2.3 Archaeological importance 2.3.1 Archaeological excavations carried out on Copa Hill between 1986-2002 have provided us with evidence of some of the earliest metal mining in Britain.
Located at 426m AOD, a small opencast trench (c.10m + deep) mined during the Early Bronze Age using stone and antler tools in conjunction with firesetting, exploited the exposed outcrop of the Comet Lode, most probably for the extraction of copper (but perhaps also for lead) periodically over a period of (up to) several hundred years between c. 2000-1600 Cal BC (Timberlake 2003 & 2009). This site on the Comet Lode Opencast (SN 8116 7523) appears to be the only known location for prehistoric mining within the vicinity, and no further evidence of metallurgical activity (smelting) or settlement has yet been found. It seems that it was only the weathered top of the lode that was exploited; rather than the chalcopyrite in the quartz-ankerite veins, it was the oxidized minerals (such as malachite) that were separated and extracted. This site is extremely important archaeologically on account of the lack of later disturbance and mining, and the size of the undertaking compared the other eight Bronze Age mines so far identified in mid-Wales (Timberlake 2009). Almost certainly this is the best preserved Bronze Age mine in Britain in terms of its archaeological remains, and with 20 years of excavation and post-excavation work undertaken, this is
probably the best studied. During the course of these excavations a system of hollowed-out wooden drainage launders, fragments of basket and rope, 4000year old wooden mine stemples, plus mining tools including red deer antler picks and hammer stones and the withy handles for these were found (Timberlake 2003). Meanwhile palaeo-environmental work carried out on the peat of the blanket bog above the site has provided a contemporary record of minor copper pollution around the mine (Mighall et al. 2000). There is also evidence for Medieval as well as 17th-century/ 18th-century prospection (shafts) dug through the infilled/backfilled prehistoric opencast, as well as a Late Medieval/ early Postmedieval hushing dam at its front. A 12th-13th-century AD radiocarbon date has also been obtained from the basal post-abandonment infill of an ancient leat, the former course of which runs along the contour from the headwaters of the Nant yr Onnen to empty into a sluice channel above the prehistoric opencast. The dating of this peat fill suggests either an Early Medieval or earlier Roman date for its use. Recent archaeological work on Copa Hill has focused on the excavation of the disputed lead stamping mill. This was excavated between 2005 and 2007 in order to determine whether this was the site of William Waller’s 17 th-century water-powered stamps, or that of Sir Thomas Bonsall’s (1780s). The excavations revealed a process of wet stamping, gravity separation and buddling indicating that the extant remains dated from the end of the 18 th century, though finds of 17th-century pottery indicated some earlier activity (Timberlake 2007).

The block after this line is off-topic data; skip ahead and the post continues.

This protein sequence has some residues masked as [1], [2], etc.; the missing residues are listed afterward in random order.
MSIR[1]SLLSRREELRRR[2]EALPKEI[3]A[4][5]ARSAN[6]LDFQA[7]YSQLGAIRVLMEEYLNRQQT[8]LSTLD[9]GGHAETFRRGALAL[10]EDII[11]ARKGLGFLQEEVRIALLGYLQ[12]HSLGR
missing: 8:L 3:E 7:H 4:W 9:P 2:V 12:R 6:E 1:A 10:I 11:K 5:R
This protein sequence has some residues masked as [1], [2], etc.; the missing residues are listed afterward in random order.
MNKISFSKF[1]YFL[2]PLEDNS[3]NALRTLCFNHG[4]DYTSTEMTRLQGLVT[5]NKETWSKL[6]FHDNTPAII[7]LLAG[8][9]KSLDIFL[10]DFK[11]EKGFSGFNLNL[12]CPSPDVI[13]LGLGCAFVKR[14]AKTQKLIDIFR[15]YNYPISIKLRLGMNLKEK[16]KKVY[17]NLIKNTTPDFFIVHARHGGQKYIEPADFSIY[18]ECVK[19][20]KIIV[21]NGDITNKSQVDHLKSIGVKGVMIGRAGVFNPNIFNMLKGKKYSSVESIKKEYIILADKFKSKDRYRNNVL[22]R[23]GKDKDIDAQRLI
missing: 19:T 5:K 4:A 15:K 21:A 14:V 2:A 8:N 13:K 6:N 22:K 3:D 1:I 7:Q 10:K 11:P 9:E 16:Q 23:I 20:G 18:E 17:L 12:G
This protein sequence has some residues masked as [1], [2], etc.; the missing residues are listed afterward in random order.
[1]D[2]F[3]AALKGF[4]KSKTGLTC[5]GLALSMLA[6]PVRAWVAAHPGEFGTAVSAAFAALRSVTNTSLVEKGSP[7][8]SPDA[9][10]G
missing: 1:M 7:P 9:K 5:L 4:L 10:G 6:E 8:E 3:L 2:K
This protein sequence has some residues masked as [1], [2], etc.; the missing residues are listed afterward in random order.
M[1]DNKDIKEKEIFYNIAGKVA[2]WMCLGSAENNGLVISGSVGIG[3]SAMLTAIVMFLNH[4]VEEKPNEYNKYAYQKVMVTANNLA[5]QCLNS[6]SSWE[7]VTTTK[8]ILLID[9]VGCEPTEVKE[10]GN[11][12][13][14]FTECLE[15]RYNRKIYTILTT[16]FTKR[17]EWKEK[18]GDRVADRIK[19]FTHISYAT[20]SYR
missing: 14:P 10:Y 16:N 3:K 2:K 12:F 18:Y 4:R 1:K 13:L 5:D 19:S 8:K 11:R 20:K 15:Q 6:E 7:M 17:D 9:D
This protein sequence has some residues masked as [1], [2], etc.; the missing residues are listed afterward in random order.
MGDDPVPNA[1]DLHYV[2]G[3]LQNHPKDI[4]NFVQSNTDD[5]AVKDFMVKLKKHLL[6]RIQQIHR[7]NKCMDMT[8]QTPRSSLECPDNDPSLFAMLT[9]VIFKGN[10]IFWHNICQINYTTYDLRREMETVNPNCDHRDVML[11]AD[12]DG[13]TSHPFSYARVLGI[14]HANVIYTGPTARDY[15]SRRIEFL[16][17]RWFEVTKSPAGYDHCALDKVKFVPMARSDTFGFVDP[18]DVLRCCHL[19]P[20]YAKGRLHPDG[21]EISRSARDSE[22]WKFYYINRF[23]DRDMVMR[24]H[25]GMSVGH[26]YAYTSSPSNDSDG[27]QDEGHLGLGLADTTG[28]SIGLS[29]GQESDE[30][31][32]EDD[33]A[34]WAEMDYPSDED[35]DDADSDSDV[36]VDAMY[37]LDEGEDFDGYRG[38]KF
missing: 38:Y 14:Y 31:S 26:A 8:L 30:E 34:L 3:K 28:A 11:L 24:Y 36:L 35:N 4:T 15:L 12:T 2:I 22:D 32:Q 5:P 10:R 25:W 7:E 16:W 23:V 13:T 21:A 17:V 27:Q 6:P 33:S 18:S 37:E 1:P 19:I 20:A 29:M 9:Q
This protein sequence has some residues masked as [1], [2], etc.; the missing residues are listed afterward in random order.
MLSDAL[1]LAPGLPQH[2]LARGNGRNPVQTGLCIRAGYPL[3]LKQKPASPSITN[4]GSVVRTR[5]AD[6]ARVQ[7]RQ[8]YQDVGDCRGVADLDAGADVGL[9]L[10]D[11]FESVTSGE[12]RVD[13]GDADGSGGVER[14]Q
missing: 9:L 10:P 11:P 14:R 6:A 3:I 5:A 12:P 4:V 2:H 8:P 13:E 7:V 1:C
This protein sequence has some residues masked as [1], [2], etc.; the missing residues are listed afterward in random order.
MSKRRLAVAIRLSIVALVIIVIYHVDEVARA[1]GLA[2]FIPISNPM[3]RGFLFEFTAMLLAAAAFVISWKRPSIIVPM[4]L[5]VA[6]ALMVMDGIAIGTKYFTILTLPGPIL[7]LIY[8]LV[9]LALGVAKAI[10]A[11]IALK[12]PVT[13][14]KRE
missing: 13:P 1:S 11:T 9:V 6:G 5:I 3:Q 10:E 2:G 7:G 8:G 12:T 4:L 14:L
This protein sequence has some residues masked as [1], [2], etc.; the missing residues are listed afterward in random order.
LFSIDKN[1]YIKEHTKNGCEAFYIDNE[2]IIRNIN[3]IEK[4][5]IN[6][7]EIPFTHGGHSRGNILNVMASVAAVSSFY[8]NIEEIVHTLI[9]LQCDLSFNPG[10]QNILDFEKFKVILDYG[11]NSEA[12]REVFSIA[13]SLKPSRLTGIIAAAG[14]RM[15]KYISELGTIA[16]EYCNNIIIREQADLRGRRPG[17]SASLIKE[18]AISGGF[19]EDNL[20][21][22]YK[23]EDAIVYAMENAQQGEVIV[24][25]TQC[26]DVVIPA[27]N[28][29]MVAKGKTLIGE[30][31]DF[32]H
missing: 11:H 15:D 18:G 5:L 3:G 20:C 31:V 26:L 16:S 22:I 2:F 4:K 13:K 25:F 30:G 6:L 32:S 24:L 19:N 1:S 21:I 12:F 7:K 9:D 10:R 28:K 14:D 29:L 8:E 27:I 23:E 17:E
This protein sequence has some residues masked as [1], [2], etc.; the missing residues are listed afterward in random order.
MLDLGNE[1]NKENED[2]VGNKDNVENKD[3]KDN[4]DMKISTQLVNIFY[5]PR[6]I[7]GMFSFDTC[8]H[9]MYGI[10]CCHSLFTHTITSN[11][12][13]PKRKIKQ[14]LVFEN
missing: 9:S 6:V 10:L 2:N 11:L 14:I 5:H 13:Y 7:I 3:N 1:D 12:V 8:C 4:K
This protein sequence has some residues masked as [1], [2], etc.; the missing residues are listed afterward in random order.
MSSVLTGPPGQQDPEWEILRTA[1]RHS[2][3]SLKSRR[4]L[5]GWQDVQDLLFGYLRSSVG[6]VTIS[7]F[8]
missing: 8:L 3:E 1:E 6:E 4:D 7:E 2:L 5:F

2.3.2 At the base of Copa Hill traces of ancient lead smelting were identified at Banc Tynddol just above the valley road. Archaeological excavation carried out in 2002 revealed evidence for Roman (1st-2nd-century AD) lead smelting as well as Early Medieval lead smelting bole hearths of the 8th-12th-centuries AD (the last phase possibly associated with mining carried out as part of the interest of the monks of Strata Florida Abbey) (Timberlake 2002a). Beneath one of these hearths what appeared to be an empty grave cut was found, from the upper fill of which came a single 39mm diameter beaten gold foil disc which probably dates this feature to the period 2600-1700 BC, and likely the earlier part given the Early Beaker cultural attribution of this gold item (Timberlake 2002b & 2004).
The discovery of this disc and grave near to the foot of the Comet Lode, and to the Early Bronze Age mine at its top, whilst possibly coincidental, might also be significant as a link between Beaker metal interests and these early copper mines, as has also been found at Ross Island in southwest Ireland.